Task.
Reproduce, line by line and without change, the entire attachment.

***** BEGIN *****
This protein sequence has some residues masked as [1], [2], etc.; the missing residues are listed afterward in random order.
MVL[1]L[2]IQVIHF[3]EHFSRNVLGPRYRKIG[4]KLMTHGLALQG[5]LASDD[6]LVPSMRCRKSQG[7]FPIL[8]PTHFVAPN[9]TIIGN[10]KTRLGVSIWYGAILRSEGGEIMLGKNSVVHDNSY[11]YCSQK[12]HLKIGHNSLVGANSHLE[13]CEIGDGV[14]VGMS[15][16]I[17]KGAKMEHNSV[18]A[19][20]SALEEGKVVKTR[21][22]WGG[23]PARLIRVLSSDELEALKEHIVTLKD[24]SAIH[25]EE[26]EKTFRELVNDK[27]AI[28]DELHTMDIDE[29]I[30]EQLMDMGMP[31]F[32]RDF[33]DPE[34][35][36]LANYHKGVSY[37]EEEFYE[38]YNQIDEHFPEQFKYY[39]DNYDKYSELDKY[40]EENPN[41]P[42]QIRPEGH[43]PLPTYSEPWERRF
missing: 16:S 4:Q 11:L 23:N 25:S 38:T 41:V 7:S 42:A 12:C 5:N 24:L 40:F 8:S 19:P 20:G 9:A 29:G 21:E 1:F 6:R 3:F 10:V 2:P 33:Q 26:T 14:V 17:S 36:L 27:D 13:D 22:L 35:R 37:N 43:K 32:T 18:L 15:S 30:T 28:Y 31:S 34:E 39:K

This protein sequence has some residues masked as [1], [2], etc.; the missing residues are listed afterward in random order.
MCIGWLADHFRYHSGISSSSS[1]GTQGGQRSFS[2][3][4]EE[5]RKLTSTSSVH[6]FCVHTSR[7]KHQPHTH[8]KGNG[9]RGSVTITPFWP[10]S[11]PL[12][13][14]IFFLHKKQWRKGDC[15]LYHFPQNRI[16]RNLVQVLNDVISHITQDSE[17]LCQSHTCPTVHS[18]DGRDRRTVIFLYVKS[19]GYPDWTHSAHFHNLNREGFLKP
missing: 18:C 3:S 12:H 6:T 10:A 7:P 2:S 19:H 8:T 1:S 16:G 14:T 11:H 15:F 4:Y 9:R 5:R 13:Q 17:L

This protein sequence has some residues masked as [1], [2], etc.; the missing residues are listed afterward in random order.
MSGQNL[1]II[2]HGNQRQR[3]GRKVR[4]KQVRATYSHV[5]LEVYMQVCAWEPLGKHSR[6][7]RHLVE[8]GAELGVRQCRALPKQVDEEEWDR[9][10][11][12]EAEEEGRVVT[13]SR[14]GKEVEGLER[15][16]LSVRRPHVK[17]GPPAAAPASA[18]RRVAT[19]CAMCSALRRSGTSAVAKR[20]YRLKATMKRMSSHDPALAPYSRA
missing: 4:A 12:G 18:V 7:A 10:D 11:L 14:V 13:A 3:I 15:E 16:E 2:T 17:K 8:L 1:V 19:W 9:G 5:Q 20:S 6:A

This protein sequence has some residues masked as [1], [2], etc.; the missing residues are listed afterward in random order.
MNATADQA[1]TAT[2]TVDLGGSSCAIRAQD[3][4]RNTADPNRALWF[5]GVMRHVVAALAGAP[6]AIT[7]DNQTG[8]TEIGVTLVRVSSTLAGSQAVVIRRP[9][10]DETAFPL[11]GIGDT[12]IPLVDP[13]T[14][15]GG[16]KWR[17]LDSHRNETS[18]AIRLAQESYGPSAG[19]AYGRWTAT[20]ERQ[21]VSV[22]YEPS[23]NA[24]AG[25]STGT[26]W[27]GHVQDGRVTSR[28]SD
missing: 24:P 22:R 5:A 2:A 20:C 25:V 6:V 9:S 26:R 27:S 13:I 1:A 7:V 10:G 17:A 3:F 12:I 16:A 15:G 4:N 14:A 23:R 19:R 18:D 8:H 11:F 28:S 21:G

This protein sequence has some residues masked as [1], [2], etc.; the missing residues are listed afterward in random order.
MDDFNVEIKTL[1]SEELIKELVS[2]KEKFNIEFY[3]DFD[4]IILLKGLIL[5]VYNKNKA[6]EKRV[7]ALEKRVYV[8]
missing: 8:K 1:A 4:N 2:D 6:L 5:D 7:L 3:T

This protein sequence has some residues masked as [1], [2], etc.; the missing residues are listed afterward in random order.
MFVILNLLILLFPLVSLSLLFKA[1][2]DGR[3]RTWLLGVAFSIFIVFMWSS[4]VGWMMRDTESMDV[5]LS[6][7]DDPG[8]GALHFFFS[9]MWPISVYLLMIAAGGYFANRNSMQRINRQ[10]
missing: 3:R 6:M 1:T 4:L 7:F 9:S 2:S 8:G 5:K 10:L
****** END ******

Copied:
This protein sequence has some residues masked as [1], [2], etc.; the missing residues are listed afterward in random order.
MVL[1]L[2]IQVIHF[3]EHFSRNVLGPRYRKIG[4]KLMTHGLALQG[5]LASDD[6]LVPSMRCRKSQG[7]FPIL[8]PTHFVAPN[9]TIIGN[10]KTRLGVSIWYGAILRSEGGEIMLGKNSVVHDNSY[11]YCSQK[12]HLKIGHNSLVGANSHLE[13]CEIGDGV[14]VGMS[15][16]I[17]KGAKMEHNSV[18]A[19][20]SALEEGKVVKTR[21][22]WGG[23]PARLIRVLSSDELEALKEHIVTLKD[24]SAIH[25]EE[26]EKTFRELVNDK[27]AI[28]DELHTMDIDE[29]I[30]EQLMDMGMP[31]F[32]RDF[33]DPE[34][35][36]LANYHKGVSY[37]EEEFYE[38]YNQIDEHFPEQFKYY[39]DNYDKYSELDKY[40]EENPN[41]P[42]QIRPEGH[43]PLPTYSEPWERRF
missing: 16:S 4:Q 11:L 23:N 25:S 38:T 41:V 7:S 42:A 12:C 5:N 24:L 40:F 8:S 19:P 20:G 9:A 29:G 21:E 1:F 6:R 3:F 10:V 2:P 33:Q 26:T 14:V 17:S 36:L 27:D 13:D 22:L 35:R 37:N 43:K 32:T 18:L 15:S 30:T 28:Y 31:S 34:E 39:K

This protein sequence has some residues masked as [1], [2], etc.; the missing residues are listed afterward in random order.
MCIGWLADHFRYHSGISSSSS[1]GTQGGQRSFS[2][3][4]EE[5]RKLTSTSSVH[6]FCVHTSR[7]KHQPHTH[8]KGNG[9]RGSVTITPFWP[10]S[11]PL[12][13][14]IFFLHKKQWRKGDC[15]LYHFPQNRI[16]RNLVQVLNDVISHITQDSE[17]LCQSHTCPTVHS[18]DGRDRRTVIFLYVKS[19]GYPDWTHSAHFHNLNREGFLKP
missing: 18:C 3:S 12:H 6:T 10:A 7:P 2:S 19:H 8:T 1:S 16:G 14:T 11:H 15:F 4:Y 9:R 5:R 13:Q 17:L

This protein sequence has some residues masked as [1], [2], etc.; the missing residues are listed afterward in random order.
MSGQNL[1]II[2]HGNQRQR[3]GRKVR[4]KQVRATYSHV[5]LEVYMQVCAWEPLGKHSR[6][7]RHLVE[8]GAELGVRQCRALPKQVDEEEWDR[9][10][11][12]EAEEEGRVVT[13]SR[14]GKEVEGLER[15][16]LSVRRPHVK[17]GPPAAAPASA[18]RRVAT[19]CAMCSALRRSGTSAVAKR[20]YRLKATMKRMSSHDPALAPYSRA
missing: 4:A 12:G 18:V 7:A 10:D 11:L 14:V 13:A 3:I 15:E 16:E 2:T 17:K 8:L 1:V 19:W 9:G 5:Q 20:S 6:A

This protein sequence has some residues masked as [1], [2], etc.; the missing residues are listed afterward in random order.
MNATADQA[1]TAT[2]TVDLGGSSCAIRAQD[3][4]RNTADPNRALWF[5]GVMRHVVAALAGAP[6]AIT[7]DNQTG[8]TEIGVTLVRVSSTLAGSQAVVIRRP[9][10]DETAFPL[11]GIGDT[12]IPLVDP[13]T[14][15]GG[16]KWR[17]LDSHRNETS[18]AIRLAQESYGPSAG[19]AYGRWTAT[20]ERQ[21]VSV[22]YEPS[23]NA[24]AG[25]STGT[26]W[27]GHVQDGRVTSR[28]SD
missing: 24:P 22:R 5:A 2:A 20:C 25:V 6:V 9:S 26:R 27:S 13:I 1:A 7:V 10:G 17:A 3:F 12:I 16:A 15:G 4:N 14:A 23:R 19:R 18:D 8:H 11:F 28:S 21:G

This protein sequence has some residues masked as [1], [2], etc.; the missing residues are listed afterward in random order.
MDDFNVEIKTL[1]SEELIKELVS[2]KEKFNIEFY[3]DFD[4]IILLKGLIL[5]VYNKNKA[6]EKRV[7]ALEKRVYV[8]
missing: 8:K 1:A 4:N 2:D 6:L 5:D 7:L 3:T

This protein sequence has some residues masked as [1], [2], etc.; the missing residues are listed afterward in random order.
MFVILNLLILLFPLVSLSLLFKA[1][2]DGR[3]RTWLLGVAFSIFIVFMWSS[4]VGWMMRDTESMDV[5]LS[6][7]DDPG[8]GALHFFFS[9]MWPISVYLLMIAAGGYFANRNSMQRINRQ[10]
missing: 3:R 6:M 1:T 4:L 7:F 9:S 2:S 8:G 5:K 10:L